Meantime, many wide-format imaging professionals are finding they already have the equipment necessary to begin a fabric printing operation, Fisher said. Many who own UV-curable ink printers purchased that equipment to print rigid substrates, but they are quickly discovering they can use the same machines, particularly the roll-to-roll machines, to print fabrics directly. “We’re seeing more of those printers who bought the machines to print rigid substrates using them for fabrics,” Fisher observed.
Given the growing interest in traditional textiles, the Holy Grail for fabric printing is going to be achieving the capability to print on any fabric without pre-coating.
“We’re pretty close to that,” Barefoot said. “We have a product called Fabink that is a pigment ink and does not need pre-coating for the ink to adhere to most natural fabrics, like cotton, silk, and linen. That’s where it’s heading.”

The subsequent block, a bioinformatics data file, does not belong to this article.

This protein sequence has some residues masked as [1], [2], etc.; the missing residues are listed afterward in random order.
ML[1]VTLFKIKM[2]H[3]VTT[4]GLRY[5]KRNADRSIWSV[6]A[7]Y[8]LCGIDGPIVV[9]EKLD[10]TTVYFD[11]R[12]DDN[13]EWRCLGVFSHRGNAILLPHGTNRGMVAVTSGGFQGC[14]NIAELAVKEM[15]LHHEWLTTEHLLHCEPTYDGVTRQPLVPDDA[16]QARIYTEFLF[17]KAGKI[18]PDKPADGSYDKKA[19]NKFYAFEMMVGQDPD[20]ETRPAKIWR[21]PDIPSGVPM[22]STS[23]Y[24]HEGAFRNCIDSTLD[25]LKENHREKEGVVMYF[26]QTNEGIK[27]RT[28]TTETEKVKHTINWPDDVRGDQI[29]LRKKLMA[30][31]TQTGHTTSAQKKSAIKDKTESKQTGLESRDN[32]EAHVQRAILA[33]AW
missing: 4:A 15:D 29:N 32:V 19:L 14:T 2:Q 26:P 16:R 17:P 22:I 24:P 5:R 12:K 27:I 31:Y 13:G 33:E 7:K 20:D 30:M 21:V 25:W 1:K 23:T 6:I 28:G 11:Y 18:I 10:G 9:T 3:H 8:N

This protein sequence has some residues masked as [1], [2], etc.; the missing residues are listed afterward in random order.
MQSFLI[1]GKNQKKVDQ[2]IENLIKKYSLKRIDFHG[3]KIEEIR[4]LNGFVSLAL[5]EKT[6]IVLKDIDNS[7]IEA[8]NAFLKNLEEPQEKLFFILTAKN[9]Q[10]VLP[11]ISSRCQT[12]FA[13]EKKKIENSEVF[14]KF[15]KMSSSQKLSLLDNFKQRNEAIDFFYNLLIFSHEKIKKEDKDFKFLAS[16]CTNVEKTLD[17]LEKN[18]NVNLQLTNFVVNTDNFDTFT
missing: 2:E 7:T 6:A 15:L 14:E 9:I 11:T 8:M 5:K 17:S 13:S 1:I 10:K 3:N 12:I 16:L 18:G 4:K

What’s the final word for PSPs interested in fabric printing? It’s that their success likely depends on their willingness to team up with seasoned fabric printing experts, Faulkner said. “It’s like anything else; the more you know about the technology, the better off you will be,” he added. “If they work with a reseller that has knowledge and experience in dye sublimation and fabric printing, they should be in good shape.”
And that, he says, is no fabrication.